Selective Perception

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Selective perception is a cognitive bias.

Selective perception is “the tendency for expectations to affect perception.” This can manifest as a tendency to ignore stimuli which contradict convictions and cause discomfort. This can be seen when a person is presented with a body of new information and they only select the parts which confirm their previously held beliefs, while also ignoring the parts which may contradict the previously generated convictions.

This bias is closely related to the hostile media effect. Allegedly a study found that viewers of a violent football game were being affected by selective perception while viewing what was happening in the game. This resulted in one group of fans accusing the opposing team of numerous game violations of which the fans that supported that team did not see.

Here is what Seymour Smith, a recognized advertising researcher who located evidence for selective perception in the 1960s, has to say about it; it is “a procedure by which people let in, or screen out, advertising material they have an opportunity to see or hear. They do so because of their attitudes, beliefs, usage preferences and habits, conditioning, etc.”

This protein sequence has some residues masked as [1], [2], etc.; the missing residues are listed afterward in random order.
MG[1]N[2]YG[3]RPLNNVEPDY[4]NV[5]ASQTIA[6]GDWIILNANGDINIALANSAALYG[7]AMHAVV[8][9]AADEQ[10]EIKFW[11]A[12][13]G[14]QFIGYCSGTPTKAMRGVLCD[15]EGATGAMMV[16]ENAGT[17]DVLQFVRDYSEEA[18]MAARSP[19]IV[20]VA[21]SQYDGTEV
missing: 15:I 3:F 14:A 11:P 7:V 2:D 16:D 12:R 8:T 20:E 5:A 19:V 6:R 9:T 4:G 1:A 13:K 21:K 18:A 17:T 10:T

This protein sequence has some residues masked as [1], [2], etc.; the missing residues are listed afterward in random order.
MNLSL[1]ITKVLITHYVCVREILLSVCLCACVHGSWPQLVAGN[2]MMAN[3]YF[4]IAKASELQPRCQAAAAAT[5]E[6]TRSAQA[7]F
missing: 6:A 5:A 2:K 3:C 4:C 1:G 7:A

How do we avoid giving into the cognitive bias of selective perception? How do we avoid seeing more errors than there really are in people we don’t care much for? How do we avoid overlooking errors in people we support?

I suggest familiarizing yourself with as much information as possible. Gain an understanding that people are people, nobody here is perfect. Develop ways to think beyond distorted images. Grasp the facts.

This applies to places and events as well. To highlight the good parts while blocking out the bad. Eliminating selective perception from your biases helps when examining people, places, and events.

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